Every person and every relationship deserves to be rooted in love and respect.
Of lesbian women are physically abused by an intimate partner.
Of bisexual women are physically abused by an intimate partner.
Of gay men are physically abused by an intimate partner.
Of transgender people have experienced sexual violence.
Lesbian and gay are terms for people who experience sexual attraction to partners of the same gender.
Domestic Violence in the LGBTQIA Community?
The rate of domestic violence and statistics about abuse within the LGBTQIA community are difficult to determine because of the high number of unreported cases. An LGBTQIA person may be less likely to report an assault or get help out of fear that they will be blamed for the assault because of their sexual orientation or gender identity by friends, family, or officials.
Why We Shouldn’t Ask the Question: Why Didn’t You Leave?
In addition to equal or even higher rates of domestic violence occurring in the LGBTQIA community compared to the cisgender and heterosexual community, LGBTQIA people face barriers to leaving abusive relationships that cisgender and heterosexual victims often do not. Domestic violence is most commonly thought of as something that happens to cis women and is committed by cis men. Therefore, most services are geared towards helping cisgender heterosexual women, which can make LGBTQIA victims feel isolated and misunderstood.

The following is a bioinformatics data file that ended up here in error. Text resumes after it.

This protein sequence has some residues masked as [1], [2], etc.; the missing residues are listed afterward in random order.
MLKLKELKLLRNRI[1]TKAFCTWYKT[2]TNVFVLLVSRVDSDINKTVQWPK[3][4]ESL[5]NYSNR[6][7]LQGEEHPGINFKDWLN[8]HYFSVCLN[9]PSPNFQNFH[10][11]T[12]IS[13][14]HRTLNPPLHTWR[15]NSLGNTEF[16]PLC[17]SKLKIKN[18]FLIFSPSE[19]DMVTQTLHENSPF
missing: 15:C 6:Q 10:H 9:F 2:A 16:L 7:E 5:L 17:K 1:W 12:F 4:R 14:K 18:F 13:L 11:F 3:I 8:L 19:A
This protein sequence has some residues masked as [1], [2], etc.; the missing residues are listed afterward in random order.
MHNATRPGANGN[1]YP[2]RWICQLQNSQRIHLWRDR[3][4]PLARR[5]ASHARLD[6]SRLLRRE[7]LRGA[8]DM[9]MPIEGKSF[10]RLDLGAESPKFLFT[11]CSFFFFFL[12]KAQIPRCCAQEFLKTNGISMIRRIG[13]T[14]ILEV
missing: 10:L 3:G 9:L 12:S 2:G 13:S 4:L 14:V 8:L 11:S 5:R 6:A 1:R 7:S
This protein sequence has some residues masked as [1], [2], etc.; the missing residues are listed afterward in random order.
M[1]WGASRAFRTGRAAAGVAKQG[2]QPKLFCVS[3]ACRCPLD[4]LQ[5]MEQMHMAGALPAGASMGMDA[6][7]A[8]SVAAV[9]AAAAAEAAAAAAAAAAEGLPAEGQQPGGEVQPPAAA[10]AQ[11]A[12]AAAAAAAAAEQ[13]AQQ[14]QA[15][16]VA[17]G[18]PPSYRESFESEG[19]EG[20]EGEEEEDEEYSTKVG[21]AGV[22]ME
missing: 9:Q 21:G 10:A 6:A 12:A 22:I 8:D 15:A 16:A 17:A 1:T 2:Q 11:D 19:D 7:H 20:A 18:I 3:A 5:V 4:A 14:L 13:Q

Abusive partners may use isolation to increase your dependence on them or limit your ability to access support. If you haven’t come out publicly yet or belong to a religious community, traditional family, or oppressive home environment, fear of what will happen when you reveal your identity might prevent you from seeking help. Abusive partners may try to exert power and control over your life by insulting you based on your insecurities, refusing to respect your pronouns or chosen name, attempting to shame you over how you choose to have sex or threatening to out you to others. Depending on your social circumstances, a small or tight-knit LGBTQIA community could make you feel increasingly isolated if you fear no one will support you because your abuser is well-liked.
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One Conversation Conference
Live Violence Free Presents the 1st Annual Virtual One Conversation Conference on May 20, 2022.
The conference is focused on trauma & victim services. We encourage clinicians, therapists, social service professionals, victim advocates, educators, and students to attend.
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